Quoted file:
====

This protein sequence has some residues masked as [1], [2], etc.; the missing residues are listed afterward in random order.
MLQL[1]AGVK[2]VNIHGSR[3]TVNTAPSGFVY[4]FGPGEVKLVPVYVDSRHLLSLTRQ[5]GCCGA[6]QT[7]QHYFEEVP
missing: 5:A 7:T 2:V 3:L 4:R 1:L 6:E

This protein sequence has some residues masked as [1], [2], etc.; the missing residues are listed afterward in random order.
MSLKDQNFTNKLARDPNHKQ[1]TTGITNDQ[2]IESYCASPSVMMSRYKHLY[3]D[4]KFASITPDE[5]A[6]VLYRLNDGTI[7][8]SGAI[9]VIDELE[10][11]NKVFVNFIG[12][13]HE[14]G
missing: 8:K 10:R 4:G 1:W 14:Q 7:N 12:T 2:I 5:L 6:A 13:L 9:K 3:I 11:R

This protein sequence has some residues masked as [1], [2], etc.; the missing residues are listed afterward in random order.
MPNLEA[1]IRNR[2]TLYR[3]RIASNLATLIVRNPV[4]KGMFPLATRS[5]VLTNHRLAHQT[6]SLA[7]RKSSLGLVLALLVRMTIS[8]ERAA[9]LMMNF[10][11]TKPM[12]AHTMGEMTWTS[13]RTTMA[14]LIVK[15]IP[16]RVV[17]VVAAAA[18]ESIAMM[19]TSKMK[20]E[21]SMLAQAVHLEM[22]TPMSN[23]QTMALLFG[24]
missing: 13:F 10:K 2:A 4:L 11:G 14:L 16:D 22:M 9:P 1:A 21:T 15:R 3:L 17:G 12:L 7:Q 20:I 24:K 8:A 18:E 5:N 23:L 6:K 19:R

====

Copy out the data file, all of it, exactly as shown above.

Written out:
This protein sequence has some residues masked as [1], [2], etc.; the missing residues are listed afterward in random order.
MLQL[1]AGVK[2]VNIHGSR[3]TVNTAPSGFVY[4]FGPGEVKLVPVYVDSRHLLSLTRQ[5]GCCGA[6]QT[7]QHYFEEVP
missing: 5:A 7:T 2:V 3:L 4:R 1:L 6:E

This protein sequence has some residues masked as [1], [2], etc.; the missing residues are listed afterward in random order.
MSLKDQNFTNKLARDPNHKQ[1]TTGITNDQ[2]IESYCASPSVMMSRYKHLY[3]D[4]KFASITPDE[5]A[6]VLYRLNDGTI[7][8]SGAI[9]VIDELE[10][11]NKVFVNFIG[12][13]HE[14]G
missing: 8:K 10:R 4:G 1:W 14:Q 7:N 12:T 2:I 5:L 6:A 13:L 9:K 3:I 11:R

This protein sequence has some residues masked as [1], [2], etc.; the missing residues are listed afterward in random order.
MPNLEA[1]IRNR[2]TLYR[3]RIASNLATLIVRNPV[4]KGMFPLATRS[5]VLTNHRLAHQT[6]SLA[7]RKSSLGLVLALLVRMTIS[8]ERAA[9]LMMNF[10][11]TKPM[12]AHTMGEMTWTS[13]RTTMA[14]LIVK[15]IP[16]RVV[17]VVAAAA[18]ESIAMM[19]TSKMK[20]E[21]SMLAQAVHLEM[22]TPMSN[23]QTMALLFG[24]
missing: 13:F 10:K 2:A 4:L 11:G 14:L 16:D 22:M 9:P 1:A 21:T 15:R 3:L 17:G 12:L 7:Q 20:I 24:K 8:A 18:E 5:N 23:L 6:K 19:R